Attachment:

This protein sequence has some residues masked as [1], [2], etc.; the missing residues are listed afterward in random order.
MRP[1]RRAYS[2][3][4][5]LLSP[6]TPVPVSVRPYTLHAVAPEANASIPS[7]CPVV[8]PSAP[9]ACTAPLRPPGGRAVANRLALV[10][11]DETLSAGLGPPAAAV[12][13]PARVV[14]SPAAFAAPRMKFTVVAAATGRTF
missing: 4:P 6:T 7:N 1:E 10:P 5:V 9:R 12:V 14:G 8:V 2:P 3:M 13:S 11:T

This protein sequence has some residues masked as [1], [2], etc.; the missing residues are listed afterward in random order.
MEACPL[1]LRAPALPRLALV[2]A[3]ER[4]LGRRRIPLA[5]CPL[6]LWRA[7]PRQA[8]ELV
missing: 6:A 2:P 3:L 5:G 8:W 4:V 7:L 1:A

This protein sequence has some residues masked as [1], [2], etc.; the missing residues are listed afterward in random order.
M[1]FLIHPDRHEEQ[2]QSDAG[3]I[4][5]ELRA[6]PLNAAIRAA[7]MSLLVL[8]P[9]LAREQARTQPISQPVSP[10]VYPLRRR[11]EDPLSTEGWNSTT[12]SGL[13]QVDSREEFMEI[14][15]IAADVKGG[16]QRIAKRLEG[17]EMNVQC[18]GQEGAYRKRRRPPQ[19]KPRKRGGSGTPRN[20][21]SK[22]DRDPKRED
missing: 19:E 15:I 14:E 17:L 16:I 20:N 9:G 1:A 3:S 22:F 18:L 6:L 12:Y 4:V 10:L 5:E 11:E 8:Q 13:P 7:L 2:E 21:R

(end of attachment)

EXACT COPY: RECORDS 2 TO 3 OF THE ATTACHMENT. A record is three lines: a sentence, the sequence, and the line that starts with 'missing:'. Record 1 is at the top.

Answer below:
This protein sequence has some residues masked as [1], [2], etc.; the missing residues are listed afterward in random order.
MEACPL[1]LRAPALPRLALV[2]A[3]ER[4]LGRRRIPLA[5]CPL[6]LWRA[7]PRQA[8]ELV
missing: 6:A 2:P 3:L 5:G 8:W 4:V 7:L 1:A

This protein sequence has some residues masked as [1], [2], etc.; the missing residues are listed afterward in random order.
M[1]FLIHPDRHEEQ[2]QSDAG[3]I[4][5]ELRA[6]PLNAAIRAA[7]MSLLVL[8]P[9]LAREQARTQPISQPVSP[10]VYPLRRR[11]EDPLSTEGWNSTT[12]SGL[13]QVDSREEFMEI[14][15]IAADVKGG[16]QRIAKRLEG[17]EMNVQC[18]GQEGAYRKRRRPPQ[19]KPRKRGGSGTPRN[20][21]SK[22]DRDPKRED
missing: 19:E 15:I 14:E 17:L 16:I 20:N 9:G 1:A 3:S 22:F 18:L 6:L 12:Y 4:V 10:L 5:E 11:E 8:Q 13:P 7:L 2:E 21:R